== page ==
Virgin 'Likely' to Bid For New East Coast Franchise
7:33am 26th March 2013
(Updated 10:46am 26th March 2013)
Bidding has opened for a new company to run the East Coast mainline.
The government currently runs services on the East Coast intercity line, which runs through York.
A new way of handling franchises has been announced this morning after problems with the bidding process on the West Coast mainline.
York Central MP Hugh Bayley wants the public sector company currently running the line to be allowed to bid for the franchise but current laws do not allow them to do so.
A Department for Transport Spokesman said:
“The Government remains committed to ensuring Britain continues to benefit from private sector innovation, operational experience and investment in its railways. For this reason we are committed to running a competition for the East Coast rail franchise.”
Cllr James Alexander, Leader of City of York Council said: "Whilst I am disappointed that the East Coast Mainline (ECML) franchise will be privatised, I'm confident that local authorities across the ECML will continue to work with government; to ensure that we take lessons learned from the west coast franchise process and to use knowledge gained to maintain influence for our residents benefit. The East Coast Mainline Authorities (ECMA) group, established for this reason, will be meeting with DfT and Network Rail in the coming weeks, to build on our initial and positive discussions with ministers to ensure greater involvement of ECML local authorities throughout this process."
Virgin Trains says it's likely to go for the franchise and said in a statement:
"We welcome the Government's fresh plans to base the award of future franchises on measures such as improved customer service, innovation and planned investment."
"Virgin Trains has striven to deliver all of this over the last 16 years - resulting in record-breaking 92per cent customer satisfaction and the strongest growth of any long-distance company."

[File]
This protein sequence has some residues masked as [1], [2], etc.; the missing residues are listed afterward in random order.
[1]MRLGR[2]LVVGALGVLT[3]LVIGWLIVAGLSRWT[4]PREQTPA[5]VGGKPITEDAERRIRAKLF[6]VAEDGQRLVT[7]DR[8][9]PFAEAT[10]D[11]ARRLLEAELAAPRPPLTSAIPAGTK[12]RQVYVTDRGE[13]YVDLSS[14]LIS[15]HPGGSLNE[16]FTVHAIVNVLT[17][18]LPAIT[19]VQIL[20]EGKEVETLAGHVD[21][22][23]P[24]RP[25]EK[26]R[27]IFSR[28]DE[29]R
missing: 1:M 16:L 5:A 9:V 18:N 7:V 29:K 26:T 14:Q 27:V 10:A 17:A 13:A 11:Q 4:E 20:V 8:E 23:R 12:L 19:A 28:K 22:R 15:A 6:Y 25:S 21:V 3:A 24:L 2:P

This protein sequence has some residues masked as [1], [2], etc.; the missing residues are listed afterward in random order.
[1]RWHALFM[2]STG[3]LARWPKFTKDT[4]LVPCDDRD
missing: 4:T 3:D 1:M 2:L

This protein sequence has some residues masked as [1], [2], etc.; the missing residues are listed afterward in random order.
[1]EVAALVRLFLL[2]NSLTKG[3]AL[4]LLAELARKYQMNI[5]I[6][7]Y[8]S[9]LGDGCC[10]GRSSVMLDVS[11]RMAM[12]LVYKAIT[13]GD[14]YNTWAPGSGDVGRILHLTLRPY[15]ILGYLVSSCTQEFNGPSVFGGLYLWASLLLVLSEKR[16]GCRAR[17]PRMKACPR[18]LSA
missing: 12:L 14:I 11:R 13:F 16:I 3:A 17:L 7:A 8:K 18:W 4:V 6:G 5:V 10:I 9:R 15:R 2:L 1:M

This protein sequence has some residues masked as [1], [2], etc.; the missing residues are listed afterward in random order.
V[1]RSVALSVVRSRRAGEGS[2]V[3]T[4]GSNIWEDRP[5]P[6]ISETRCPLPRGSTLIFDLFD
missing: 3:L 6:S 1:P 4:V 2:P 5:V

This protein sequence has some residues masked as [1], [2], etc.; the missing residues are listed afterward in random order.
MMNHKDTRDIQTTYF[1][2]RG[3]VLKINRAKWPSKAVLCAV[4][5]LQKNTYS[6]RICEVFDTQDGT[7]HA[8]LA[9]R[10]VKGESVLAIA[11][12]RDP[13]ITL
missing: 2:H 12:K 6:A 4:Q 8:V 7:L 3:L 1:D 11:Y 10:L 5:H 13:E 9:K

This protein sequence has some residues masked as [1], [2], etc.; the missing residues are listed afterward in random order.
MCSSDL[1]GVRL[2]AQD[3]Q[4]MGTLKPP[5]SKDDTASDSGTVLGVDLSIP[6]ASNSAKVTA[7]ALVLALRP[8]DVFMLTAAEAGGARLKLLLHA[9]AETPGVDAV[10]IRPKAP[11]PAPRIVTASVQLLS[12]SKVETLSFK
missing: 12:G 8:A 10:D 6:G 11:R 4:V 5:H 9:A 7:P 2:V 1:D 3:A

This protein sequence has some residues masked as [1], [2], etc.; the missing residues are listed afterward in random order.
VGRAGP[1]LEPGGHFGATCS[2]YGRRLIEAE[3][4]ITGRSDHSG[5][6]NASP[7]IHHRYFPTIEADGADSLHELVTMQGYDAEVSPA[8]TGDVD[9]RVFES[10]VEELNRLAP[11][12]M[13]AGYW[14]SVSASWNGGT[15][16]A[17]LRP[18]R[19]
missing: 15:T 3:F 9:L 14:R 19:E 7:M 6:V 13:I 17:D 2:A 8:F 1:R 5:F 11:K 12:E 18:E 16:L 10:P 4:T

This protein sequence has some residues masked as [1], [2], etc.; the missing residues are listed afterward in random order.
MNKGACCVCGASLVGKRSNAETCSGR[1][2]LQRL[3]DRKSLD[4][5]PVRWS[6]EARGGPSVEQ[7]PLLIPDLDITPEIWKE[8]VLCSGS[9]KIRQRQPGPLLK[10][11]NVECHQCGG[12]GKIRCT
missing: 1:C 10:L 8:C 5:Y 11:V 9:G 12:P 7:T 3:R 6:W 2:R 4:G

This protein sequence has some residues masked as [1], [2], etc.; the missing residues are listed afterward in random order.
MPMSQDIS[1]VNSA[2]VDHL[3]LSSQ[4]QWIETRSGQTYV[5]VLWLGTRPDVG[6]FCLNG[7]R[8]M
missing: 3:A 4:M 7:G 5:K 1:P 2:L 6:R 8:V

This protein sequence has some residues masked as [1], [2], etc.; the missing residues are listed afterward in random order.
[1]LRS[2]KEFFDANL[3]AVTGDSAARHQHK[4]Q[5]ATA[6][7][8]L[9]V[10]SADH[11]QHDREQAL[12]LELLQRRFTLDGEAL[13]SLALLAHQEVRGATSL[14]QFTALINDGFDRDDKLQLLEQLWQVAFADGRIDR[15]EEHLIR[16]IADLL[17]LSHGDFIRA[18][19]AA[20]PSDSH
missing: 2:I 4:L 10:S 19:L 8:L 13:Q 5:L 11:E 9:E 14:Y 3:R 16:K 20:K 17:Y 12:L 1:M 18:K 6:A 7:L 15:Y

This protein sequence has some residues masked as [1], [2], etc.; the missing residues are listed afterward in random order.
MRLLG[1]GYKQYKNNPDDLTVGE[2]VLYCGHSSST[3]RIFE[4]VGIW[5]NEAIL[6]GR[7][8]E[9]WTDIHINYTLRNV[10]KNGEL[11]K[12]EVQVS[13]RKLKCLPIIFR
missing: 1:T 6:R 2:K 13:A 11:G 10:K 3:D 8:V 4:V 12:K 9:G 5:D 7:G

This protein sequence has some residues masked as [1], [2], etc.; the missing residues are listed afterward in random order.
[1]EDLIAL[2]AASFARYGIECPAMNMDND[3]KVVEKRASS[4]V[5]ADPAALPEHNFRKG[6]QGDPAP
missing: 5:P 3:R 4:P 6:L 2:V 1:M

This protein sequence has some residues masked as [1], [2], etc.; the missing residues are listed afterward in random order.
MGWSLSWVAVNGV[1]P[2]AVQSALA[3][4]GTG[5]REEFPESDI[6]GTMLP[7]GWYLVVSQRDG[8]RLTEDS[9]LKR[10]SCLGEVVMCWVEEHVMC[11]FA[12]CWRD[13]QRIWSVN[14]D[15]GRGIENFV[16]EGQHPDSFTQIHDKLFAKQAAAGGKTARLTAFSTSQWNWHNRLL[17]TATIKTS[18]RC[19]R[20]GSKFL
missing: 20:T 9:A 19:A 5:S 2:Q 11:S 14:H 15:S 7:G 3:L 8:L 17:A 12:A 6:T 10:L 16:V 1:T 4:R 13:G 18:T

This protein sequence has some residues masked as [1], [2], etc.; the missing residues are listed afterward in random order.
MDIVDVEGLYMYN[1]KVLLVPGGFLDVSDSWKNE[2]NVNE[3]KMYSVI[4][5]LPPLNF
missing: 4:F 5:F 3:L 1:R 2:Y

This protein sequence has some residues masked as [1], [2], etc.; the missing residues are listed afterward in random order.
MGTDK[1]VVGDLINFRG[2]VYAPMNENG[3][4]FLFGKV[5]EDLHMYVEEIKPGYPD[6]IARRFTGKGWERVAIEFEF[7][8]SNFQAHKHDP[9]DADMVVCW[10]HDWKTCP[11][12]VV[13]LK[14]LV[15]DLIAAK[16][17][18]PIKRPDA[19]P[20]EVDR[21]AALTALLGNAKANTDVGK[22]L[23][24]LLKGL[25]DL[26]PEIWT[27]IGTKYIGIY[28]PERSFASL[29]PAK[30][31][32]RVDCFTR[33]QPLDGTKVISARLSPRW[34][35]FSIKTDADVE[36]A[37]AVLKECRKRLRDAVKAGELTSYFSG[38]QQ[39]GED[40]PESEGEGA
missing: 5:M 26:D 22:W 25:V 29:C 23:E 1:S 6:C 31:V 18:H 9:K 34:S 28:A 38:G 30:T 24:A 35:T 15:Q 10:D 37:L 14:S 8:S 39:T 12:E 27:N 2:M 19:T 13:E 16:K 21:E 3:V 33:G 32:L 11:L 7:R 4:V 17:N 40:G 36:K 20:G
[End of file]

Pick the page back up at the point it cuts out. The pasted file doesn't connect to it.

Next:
"We will continue to do this for the remainder of the West Coast franchise and look forward to bidding for the chance to deliver similar improvements on East Coast."
But current operator East Coast says it has no plans to apply.
An East Coast spokesman said: "We always believed that a return of this franchise to the private sector was inevitable.
"Since we took over in 2009, we have repaid more than £640m to the taxpayer, achieved record-breaking customer satisfaction and the best performance on the route since records began in 1999.
"We are working on a plan for the next five years of the franchise which will consider some major decisions and projections for growth. This will be available to assist the future owner, whoever that is."
Transport Secretary Patrick McLoughlin said:
"This programme is a major step in delivering tangible improvements to services, providing long-term certainty to the market and supporting our huge programme of rail investment. Above all, in future franchise competitions we are placing passengers in the driving seat by ensuring that their views and satisfaction levels are taken into account when deciding which companies run our railway services."
"Franchising has been a force for good in the story of Britain’s railways, transforming an industry that was in decline into one that today carries record numbers of passengers."
Richard Brown, Chairman of the newly formed Franchise Advisory Panel, said:
"I am pleased to see that government has engaged with my recommendations. It is clear to me that this announcement represents an opportunity for government to seek competitive and innovative proposals from the existing Train Operating Companies and potential new market entrants to demonstrate how they will continue to improve services for passengers."
"The clarity around the franchise programme will also allow fresh energy to be brought to the urgent task of developing closer partnerships with Network Rail to drive out costs from the industry and provide a better deal for passengers and taxpayers."
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